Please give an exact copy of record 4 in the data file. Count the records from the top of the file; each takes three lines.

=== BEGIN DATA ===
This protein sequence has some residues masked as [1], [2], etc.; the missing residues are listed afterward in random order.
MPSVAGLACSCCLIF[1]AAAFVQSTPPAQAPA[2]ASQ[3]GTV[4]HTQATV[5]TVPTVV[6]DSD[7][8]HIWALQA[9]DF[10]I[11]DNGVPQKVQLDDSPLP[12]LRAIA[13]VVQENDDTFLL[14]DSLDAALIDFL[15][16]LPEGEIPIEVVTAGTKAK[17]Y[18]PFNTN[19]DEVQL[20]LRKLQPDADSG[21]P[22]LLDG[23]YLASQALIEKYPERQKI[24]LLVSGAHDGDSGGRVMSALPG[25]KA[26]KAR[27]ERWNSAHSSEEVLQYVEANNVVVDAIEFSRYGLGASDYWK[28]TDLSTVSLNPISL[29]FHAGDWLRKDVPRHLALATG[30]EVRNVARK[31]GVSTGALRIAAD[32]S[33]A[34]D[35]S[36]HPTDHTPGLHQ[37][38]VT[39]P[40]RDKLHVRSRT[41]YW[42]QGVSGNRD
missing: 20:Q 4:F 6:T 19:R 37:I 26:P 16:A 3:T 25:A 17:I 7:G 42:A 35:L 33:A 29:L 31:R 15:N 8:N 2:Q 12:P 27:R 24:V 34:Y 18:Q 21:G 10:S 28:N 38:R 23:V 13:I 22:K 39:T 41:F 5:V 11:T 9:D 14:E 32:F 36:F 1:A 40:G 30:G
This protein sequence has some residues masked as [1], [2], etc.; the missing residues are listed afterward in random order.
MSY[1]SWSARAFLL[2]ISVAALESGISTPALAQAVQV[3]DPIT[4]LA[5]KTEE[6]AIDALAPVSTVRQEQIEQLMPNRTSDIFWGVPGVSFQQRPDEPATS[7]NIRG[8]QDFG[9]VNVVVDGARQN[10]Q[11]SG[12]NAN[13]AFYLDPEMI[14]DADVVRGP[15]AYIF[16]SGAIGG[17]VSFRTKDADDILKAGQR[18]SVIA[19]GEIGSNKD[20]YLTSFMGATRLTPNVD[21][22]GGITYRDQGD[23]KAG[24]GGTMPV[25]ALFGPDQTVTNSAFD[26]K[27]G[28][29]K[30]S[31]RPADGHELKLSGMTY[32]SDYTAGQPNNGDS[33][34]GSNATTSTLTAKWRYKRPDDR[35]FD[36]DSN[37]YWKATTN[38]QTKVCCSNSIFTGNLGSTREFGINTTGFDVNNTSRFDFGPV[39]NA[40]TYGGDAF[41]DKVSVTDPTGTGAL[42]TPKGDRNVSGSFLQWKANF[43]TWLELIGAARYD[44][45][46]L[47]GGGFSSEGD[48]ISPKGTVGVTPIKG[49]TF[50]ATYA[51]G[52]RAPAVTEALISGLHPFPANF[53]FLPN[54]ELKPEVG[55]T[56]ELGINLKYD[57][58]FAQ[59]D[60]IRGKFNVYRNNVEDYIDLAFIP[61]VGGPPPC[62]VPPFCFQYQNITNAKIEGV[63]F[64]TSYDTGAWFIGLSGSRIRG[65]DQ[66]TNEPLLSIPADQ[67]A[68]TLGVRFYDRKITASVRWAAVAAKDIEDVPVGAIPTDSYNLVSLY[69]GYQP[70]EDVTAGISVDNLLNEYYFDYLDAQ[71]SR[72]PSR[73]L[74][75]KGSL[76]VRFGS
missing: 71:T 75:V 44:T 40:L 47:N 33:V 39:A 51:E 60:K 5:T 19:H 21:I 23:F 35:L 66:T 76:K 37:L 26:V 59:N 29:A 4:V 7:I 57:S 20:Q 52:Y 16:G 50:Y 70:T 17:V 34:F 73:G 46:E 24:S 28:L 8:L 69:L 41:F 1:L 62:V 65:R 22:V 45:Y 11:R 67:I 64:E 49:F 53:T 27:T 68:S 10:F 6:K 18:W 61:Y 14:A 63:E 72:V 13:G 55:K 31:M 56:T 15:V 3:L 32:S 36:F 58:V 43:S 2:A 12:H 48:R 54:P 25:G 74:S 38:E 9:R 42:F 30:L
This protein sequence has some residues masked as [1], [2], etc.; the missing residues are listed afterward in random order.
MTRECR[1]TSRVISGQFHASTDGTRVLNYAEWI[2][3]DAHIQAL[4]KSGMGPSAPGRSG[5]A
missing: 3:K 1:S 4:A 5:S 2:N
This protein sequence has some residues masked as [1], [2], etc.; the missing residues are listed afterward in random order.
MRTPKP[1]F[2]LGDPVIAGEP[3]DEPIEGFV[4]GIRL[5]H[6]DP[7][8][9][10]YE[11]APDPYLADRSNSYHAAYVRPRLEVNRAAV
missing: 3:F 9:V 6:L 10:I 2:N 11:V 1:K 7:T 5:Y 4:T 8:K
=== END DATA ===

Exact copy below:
This protein sequence has some residues masked as [1], [2], etc.; the missing residues are listed afterward in random order.
MRTPKP[1]F[2]LGDPVIAGEP[3]DEPIEGFV[4]GIRL[5]H[6]DP[7][8][9][10]YE[11]APDPYLADRSNSYHAAYVRPRLEVNRAAV
missing: 3:F 9:V 6:L 10:I 2:N 11:V 1:K 7:T 5:Y 4:T 8:K